Jaleesa Simpson from the Live for Less team shares what she learnt at PepTalks Brisbane, a sustainability event hosted by Peppermint Magazine with two powerhouse speakers.

Last month my colleague Rose Misra and I attended PepTalks Brisbane. The event was run by sustainability publication Peppermint Magazine and aimed to ‘inspire, inform and uplift’ – and it did.

We were treated to talks from two sustainability world changers: Clare Press, presenter of the Wardrobe Crisis podcast and Australian VOGUE’s Sustainability Editor-at-Large, and Tim Silverwood, founder of Take 3 for the Sea.

From a night that covered everything from the environmental impact of plastic pollution in our oceans to the fast fashion movement, here are our top three takeaways from the event.

1. Every bit counts

You may not think picking up three pieces of rubbish at the beach would make much difference to the current state of our seas, especially when you look at statistics highlighting how plastics will outweigh fish in our oceans by 2050.1 But there is hope. Take 3 for the Sea, an Australian not-for-profit, is committed to reducing plastic pollution in our oceans by encouraging everyone to take 3 pieces of rubbish from the beach when visiting.

A seemingly simple idea has had a massive impact, helped by a large social following. During a three-month pilot, their community collected over 10,000 pieces of rubbish, and their hashtag #take3forthesea has been used in over 129 countries.

Tim and his brilliant initiative has shown us that a simple idea is great, but it needs a community to make things really work.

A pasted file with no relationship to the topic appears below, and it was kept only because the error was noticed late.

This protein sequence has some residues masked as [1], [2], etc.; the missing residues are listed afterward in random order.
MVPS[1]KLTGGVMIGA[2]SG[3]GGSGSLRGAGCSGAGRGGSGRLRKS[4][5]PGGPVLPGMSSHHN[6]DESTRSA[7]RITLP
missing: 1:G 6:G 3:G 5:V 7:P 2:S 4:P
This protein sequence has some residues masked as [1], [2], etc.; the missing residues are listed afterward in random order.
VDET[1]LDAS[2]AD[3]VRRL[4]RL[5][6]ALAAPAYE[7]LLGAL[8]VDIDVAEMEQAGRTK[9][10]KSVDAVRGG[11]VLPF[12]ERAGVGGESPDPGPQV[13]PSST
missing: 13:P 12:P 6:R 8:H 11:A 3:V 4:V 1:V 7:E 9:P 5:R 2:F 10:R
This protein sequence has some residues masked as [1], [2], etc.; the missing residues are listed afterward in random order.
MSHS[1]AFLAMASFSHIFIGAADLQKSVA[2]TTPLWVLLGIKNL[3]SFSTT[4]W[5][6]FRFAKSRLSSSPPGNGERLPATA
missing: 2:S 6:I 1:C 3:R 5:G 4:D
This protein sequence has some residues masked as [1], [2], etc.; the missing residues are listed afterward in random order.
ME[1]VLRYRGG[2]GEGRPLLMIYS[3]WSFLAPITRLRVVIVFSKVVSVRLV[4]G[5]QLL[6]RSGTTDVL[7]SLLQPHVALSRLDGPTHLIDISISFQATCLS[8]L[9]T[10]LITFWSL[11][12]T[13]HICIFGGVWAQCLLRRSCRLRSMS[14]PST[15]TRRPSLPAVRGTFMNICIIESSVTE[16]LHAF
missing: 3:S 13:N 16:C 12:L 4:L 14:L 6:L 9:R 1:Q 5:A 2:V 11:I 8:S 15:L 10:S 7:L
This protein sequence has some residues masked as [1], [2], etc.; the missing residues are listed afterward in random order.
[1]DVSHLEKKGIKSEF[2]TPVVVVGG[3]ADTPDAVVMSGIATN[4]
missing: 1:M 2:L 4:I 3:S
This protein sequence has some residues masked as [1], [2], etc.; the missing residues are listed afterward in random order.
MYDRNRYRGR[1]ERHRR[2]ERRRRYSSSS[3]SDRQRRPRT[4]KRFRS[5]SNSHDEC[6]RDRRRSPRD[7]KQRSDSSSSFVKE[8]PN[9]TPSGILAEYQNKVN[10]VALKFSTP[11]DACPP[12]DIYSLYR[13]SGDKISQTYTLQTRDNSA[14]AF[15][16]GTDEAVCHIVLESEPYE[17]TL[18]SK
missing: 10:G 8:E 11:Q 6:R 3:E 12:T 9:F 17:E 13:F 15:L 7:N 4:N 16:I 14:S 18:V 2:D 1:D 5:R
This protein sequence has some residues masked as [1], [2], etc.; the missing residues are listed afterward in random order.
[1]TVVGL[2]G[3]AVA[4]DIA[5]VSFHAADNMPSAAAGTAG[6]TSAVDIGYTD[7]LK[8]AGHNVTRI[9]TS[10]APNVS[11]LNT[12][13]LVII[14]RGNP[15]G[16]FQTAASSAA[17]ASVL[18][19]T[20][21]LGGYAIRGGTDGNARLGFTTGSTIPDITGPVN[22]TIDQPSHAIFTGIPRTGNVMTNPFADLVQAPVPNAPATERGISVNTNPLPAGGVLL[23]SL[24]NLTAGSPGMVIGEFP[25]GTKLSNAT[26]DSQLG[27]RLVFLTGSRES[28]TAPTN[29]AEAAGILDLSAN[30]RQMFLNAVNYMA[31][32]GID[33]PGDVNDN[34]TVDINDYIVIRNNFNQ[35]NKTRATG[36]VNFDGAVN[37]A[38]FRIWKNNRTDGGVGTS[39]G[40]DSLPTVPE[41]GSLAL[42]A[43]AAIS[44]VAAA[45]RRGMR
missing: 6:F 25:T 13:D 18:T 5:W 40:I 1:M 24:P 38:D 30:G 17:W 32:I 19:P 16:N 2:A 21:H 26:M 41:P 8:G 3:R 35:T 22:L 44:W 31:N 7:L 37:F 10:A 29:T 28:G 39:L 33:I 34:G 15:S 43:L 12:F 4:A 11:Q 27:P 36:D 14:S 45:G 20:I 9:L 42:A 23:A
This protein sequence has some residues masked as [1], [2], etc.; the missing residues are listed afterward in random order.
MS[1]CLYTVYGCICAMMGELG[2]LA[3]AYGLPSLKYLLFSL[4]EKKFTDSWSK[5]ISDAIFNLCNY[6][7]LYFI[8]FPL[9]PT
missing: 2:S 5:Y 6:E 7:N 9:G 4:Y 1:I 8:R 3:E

2. Conscious consumerism empowers you

This was a hot topic during the event. Tim went as far as to say “conscious consumerism is here to stay”. But what does it look like?

It means supporting companies that realise they have a global responsibility to act responsibly. It means asking ‘who made my clothes’ and avoiding single-use plastics. Tim made a great point when he said the solution isn’t recycling; the solution is avoiding single-use plastics in the first place.

Clare opened her talk with “so much of the sustainable fashion conversation can be quite gloomy”.  And it can be. But by embracing conscious consumerism we can be empowered knowing our choices are making a difference.

3. The circular economy is a thing

Another recurring theme was how our current systems aren’t designed for sustainability, they’re designed for excessive and frequent consumption. The circular economy can be part of the solution.

Products need to be designed to be reused, and then we as consumers should actively find ways to contribute to the circular economy. Clare summed up our current consumption addiction with “we take, we make, and we discard”.

So, how do we find these opportunities to curb our dependency of discarding?

  • If you’re doing some house renovations in the cooler weather you could rent your tools from a place like Brisbane Tool Library, instead of buying them new, and make your house a home with upcycled furniture.
  • You could do your next shopping spree at the pop up second-hand fashion festival Revive coming up in August and find some unique outfits you couldn’t find in stores.

Want to know more about the circular economy and how you can contribute to it? Visit Ellen MacArthur Foundation.

Dream real big

Our team left the night feeling empowered that one person can make a difference, and a community that bands together can make lasting change. In the words of the night’s MC, Leah Musch aka The Unmaterial Girl: “Don’t be afraid to dream real big.”

More about the speakers:


References

1 http://www3.weforum.org/docs/WEF_The_New_Plastics_Economy.pdf